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Business formation boosts job formation

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A recent study from the Kauffman Foundation showed that the nation’s top-performing, young businesses create 40 percent of new jobs in the U.S. in any given year. In light of this, Dane Stangler, author of High Growth Firms and the Future of the American Economy spoke with BusinessWeek about how entrepreneurs might benefit from these statistics.

To start, Stangler’s study shows that without startup companies, net job creation in most years would be negative. He says these findings should be a major incentive for officials to boost business formation. "If we encourage people to start more new companies in general, we can expect that some of them will turn into gazelles that add large numbers of new jobs."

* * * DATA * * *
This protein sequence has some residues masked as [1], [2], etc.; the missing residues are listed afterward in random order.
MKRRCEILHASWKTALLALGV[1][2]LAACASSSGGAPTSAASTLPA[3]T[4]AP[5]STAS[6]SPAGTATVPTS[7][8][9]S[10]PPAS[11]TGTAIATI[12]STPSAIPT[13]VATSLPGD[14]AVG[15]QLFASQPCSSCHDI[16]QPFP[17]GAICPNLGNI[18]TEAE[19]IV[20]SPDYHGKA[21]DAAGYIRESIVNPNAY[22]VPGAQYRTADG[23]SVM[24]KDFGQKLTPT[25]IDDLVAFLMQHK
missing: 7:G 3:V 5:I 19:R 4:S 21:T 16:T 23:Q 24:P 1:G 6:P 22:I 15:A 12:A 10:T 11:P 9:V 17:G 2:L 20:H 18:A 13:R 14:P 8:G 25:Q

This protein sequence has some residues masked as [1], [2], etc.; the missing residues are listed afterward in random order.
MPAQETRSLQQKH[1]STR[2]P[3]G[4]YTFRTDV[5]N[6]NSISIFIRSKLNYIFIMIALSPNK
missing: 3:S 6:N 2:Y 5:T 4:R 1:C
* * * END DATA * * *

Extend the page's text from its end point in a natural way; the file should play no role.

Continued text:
Stangler believes increased access to capital might be the best way to break down business formation barriers. While he admires the administration’s recent allocation of $30 billion for community banks to increase lending to small business, he thinks young businesses need more assistance now in light of a trying economy.

Moreover, Stangler referenced a study by the Miklen Institute that showed lower corporate tax rates would boost business incorporation and have "expansionary effects on the U.S. economy."

Entrepreneurs might find that the study – and Stangler’s remarks – help bring capital for startup business ventures soon. In the meantime, the government has already taken measures with the recently approved Small Business and Infrastructure Jobs Tax Act to increase tax credits for startup companies.